‘Funsmith’ Bernie DeKoven wrote a post on his site Deepfun about the differences between game communities and play communities.
The post consists of the usual little snippets of well-worn wisdom about play and game (play is informal and open-ended, games are formal and rule-based; game are competitive, play is more about spontaneity and shared fun). As also noted on another blog, this largely coincides with James P. Carse’s distinction between finite and infinite games (1986). Or even the paidia vs ludus distinction which we find with Roger Caillois (1958), and which has been extended and adapted by many contemporary game researchers. But what makes this useful, I guess, is that DeKoven connects the game/play distinction with ‘community’. Thus, games and play become prime organizing principles of technologically mediated communities:
It is no coincidence that the Internet, though it serves both kinds of community (play and game), is so easily characterized as a play community, dependent on openness and trust shared by its players, succeeding to the degree in which it can respond to their constantly evolving, individual and collective interests.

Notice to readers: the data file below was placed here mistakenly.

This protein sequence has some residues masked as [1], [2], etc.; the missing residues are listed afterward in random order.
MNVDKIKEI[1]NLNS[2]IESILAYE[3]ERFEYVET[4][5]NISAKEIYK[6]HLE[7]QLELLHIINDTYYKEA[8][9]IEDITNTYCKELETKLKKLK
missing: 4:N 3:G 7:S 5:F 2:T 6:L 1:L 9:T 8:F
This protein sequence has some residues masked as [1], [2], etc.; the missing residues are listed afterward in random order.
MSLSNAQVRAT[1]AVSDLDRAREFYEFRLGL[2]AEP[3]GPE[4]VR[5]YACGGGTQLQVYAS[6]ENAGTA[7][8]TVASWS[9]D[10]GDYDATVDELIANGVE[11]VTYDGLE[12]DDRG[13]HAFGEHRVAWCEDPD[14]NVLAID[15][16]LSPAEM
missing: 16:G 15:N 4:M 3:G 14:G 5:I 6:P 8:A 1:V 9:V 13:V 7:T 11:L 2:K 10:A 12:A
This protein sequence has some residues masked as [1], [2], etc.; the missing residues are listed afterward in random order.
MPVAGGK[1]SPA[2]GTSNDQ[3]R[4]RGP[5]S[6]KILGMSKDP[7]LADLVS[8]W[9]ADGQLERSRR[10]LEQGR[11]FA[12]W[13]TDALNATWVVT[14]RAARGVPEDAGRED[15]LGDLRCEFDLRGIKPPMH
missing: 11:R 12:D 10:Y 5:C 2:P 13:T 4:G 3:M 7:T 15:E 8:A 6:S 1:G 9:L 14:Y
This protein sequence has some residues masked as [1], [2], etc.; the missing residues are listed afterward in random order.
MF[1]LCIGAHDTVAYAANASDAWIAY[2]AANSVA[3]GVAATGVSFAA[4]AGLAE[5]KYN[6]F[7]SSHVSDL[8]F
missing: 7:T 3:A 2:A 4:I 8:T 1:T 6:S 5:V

People are increasingly active on various online/mobile/hybrid social networks. See my earlier post on online social networking as a game, in particular this quote: “Social networks offer a revolutionary way for people to play with friends and communities that have meaningful value to them in their real life”. Such a communal view on identity-formation is a nice addition to the more individualistic view, in which identity as a project of choosing and building a self involves ‘playful’ experiments and (re)configurations on a personal level (‘playing oneself’).
The question remains: does sharing the same play experiences with other people logically lead to self-understanding in terms of ‘play’? Metaphors (play/game) become ‘real’ when they account for people’s sense of similarity and belonging. The metaphor then becomes a medium. It seems such a powerful line of reasoning in favor of the ‘playful identities’ thesis: when former fixed essences and circumscribed narratives of identity are debunked, unmasked, or simply no longer believable, playing together is a very powerful way of reconnecting (‘re-ligare’) to a larger body of people.